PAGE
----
the "beginning stage even though
[he's] been kicking around for six
or seven years." He lives in Los
Angeles with his wife and daughter
and since they "all like to eat," he
is satisfied with the steady flow of
villianous roles that have been
coming his way. If he could choose
his roles he would have liked to
play William Hurt's character in
Children of a Lesser God. About
his future Cassavetes confidently
said, "I'll get a couple of more
movies done and then you'll see me
as a leading man."

By Geoffrey Riklin
The Daily's film editor, Kurt
Serbus, summed u-p An American
Tail quite well when he informed
me that it's about a "little mouse
hoofin' it through the mean streets
of New York." And so it is.
Back in the Russia of 1885
things were rough for mice, what
with Cossack cats carrying out
pogroms against the defenseless
rodents. The Mousekewitz family
runs out short of patience and
decides to go to America, "where
the streets are paved with cheese."
During the stormy voyage little
Fievel Mousekewitz makes an error
of judgement, as children so often
do, and finds himself swept
overboard. Reasonably enough, the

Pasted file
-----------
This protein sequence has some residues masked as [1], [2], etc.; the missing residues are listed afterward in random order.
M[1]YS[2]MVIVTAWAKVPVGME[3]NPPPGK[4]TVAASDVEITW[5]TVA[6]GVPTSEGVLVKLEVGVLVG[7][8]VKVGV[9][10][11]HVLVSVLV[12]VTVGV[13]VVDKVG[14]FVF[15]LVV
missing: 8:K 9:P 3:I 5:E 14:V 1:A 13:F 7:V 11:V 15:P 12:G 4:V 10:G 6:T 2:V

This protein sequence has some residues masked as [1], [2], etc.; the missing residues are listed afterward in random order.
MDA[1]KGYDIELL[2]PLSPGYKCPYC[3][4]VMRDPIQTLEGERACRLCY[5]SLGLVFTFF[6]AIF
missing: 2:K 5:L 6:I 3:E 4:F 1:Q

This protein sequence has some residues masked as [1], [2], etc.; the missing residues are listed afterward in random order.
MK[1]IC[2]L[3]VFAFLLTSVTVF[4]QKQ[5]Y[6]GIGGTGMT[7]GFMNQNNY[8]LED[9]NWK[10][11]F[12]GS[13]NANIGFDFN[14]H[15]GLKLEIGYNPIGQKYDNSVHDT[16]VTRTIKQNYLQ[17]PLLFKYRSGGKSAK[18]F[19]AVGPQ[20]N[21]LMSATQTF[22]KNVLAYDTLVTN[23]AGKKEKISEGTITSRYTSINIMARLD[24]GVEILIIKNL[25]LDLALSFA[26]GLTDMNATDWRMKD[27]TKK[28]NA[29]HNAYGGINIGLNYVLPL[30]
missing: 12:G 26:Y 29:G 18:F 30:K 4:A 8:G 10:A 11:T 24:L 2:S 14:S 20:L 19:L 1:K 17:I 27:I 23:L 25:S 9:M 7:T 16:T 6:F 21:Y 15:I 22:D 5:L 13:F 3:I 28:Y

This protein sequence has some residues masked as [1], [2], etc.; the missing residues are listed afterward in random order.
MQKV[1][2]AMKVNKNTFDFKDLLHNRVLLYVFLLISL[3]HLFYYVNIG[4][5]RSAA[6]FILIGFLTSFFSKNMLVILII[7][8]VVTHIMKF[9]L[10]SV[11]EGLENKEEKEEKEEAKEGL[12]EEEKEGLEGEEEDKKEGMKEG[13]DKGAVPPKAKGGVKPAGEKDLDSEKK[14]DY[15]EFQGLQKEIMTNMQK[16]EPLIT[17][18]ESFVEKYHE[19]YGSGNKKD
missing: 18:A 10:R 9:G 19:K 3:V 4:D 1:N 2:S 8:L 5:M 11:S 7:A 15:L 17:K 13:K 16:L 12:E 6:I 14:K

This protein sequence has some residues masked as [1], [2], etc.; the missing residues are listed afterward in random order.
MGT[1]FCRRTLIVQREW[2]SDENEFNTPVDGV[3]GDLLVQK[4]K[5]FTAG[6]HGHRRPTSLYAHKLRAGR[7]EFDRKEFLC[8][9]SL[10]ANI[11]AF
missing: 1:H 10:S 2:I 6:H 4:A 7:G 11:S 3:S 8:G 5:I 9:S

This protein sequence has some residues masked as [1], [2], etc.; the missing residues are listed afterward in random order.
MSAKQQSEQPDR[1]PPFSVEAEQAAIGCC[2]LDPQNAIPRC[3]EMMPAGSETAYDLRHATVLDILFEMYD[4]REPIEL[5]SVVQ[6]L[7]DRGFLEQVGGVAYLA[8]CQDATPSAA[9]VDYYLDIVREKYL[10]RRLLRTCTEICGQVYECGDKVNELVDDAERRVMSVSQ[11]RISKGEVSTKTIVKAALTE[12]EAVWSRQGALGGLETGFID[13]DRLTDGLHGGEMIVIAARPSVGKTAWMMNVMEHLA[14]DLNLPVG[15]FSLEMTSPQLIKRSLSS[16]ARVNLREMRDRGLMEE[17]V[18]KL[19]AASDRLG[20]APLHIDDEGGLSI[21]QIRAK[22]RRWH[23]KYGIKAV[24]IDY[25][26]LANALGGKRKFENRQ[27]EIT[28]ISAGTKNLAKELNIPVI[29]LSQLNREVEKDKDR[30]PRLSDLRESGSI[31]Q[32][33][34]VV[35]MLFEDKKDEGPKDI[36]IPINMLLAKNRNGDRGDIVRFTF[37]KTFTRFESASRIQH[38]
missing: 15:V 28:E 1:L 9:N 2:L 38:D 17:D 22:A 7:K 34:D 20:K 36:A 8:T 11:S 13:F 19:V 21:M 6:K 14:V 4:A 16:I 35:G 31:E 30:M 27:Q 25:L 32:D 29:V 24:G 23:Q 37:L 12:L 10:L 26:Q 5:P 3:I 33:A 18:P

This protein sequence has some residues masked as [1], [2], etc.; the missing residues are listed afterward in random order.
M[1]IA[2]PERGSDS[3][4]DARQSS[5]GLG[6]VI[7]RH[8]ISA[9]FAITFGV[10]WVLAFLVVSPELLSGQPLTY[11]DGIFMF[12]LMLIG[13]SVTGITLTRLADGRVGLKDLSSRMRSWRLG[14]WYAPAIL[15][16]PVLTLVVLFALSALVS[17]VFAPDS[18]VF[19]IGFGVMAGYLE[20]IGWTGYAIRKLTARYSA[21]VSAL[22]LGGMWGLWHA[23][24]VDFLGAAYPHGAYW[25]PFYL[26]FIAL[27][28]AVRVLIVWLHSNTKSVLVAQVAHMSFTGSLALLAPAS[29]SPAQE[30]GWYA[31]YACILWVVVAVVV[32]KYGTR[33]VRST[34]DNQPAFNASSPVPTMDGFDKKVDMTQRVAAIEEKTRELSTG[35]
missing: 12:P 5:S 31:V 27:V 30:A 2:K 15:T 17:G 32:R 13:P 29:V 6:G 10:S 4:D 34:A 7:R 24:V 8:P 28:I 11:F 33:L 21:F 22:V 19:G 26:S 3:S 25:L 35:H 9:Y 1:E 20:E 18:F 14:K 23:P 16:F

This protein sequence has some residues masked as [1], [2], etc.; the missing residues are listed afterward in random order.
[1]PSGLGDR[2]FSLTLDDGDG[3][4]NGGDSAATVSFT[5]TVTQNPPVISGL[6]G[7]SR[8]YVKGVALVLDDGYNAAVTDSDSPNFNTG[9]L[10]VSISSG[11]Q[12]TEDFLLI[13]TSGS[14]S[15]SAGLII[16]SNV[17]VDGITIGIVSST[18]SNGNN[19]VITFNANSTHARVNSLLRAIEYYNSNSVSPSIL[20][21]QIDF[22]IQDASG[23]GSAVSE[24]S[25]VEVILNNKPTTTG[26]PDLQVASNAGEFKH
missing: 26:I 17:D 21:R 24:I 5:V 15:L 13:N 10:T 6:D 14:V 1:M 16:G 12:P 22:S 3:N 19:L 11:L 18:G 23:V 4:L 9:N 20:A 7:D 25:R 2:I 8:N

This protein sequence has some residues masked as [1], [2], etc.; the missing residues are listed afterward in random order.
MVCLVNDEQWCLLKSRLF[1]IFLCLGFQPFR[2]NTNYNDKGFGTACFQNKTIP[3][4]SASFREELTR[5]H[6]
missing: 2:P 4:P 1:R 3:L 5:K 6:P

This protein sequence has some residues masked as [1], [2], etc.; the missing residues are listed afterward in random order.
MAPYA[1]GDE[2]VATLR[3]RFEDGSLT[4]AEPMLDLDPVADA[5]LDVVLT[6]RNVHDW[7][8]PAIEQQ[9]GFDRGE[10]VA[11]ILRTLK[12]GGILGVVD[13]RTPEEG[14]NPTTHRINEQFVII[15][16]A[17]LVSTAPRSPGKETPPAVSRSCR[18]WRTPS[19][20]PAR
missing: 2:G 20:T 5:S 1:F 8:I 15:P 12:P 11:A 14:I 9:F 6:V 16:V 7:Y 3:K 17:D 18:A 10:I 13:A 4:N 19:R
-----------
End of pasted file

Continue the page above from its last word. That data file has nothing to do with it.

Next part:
family pretty much gives up hope
that little Fievel can still be alive
and continues on to New York with
sadness in their hearts. But lo and
behold! Little Fievel lives yet! He
washes up in New York and sets off
to find his family, struggling
against all the nasty cats and his
own childish limitations.
As you may have guessed by
now, An American Tail is intended
primarily for children between the
ages of 6 and 9. Fortunately,
director Don Bluth has the good
sense to toss in a few jokes that
only adults will comprehend, which
may save adults from relentless
boredom. The little kids in the
theater where I saw it--and a
remarkably well-behaved lot they
were--seemed entertained; they
laughed heartily a number of times
and not a single "Mommy-I-want-
to-go-home" was heard. But what a
film's intended audience thinks of it
is of secondary importance at best.
A noted philosopher, whose name
regrettably slips my mind, pointed
out that if an audience's opinion is
the one that really counts, then one
could end up defending racist films
intended for racist audiences. An
American Tail is chock full of
ethnic stereotypes. A crooked Tam -
many Hall hack is an Irishman with
a heavy brogue, there's a street-wise
Italian mouse named Tony, a
snobbish and rich Jewish woman,
and a blustering Italian lover.
An American Tail is a Jewish
story for the most part, one about a
Jewish family fleeing Cossack
terror at a time when the tsar was
encouraging violent anti-Jewish
activity. This is reconfirmed by a
missing child poster printed in
Hebrew. But for reasons that are
not explained, Bluth does nothing
with this theme. This artistic
failing--indeed, it would not be
outlandish to call it cowardice--
when combined with the boring and
not unoffensive ethnic caricatures
cause this movie to fail. It's
doubtful whether children who see
this film will recognize the
stereotypes, much less leave the
theater spouting racist propaganda,
but just the same there are more
inspired things that can be done to

Georgia Satellites
Georgia Satellites
Elektra Records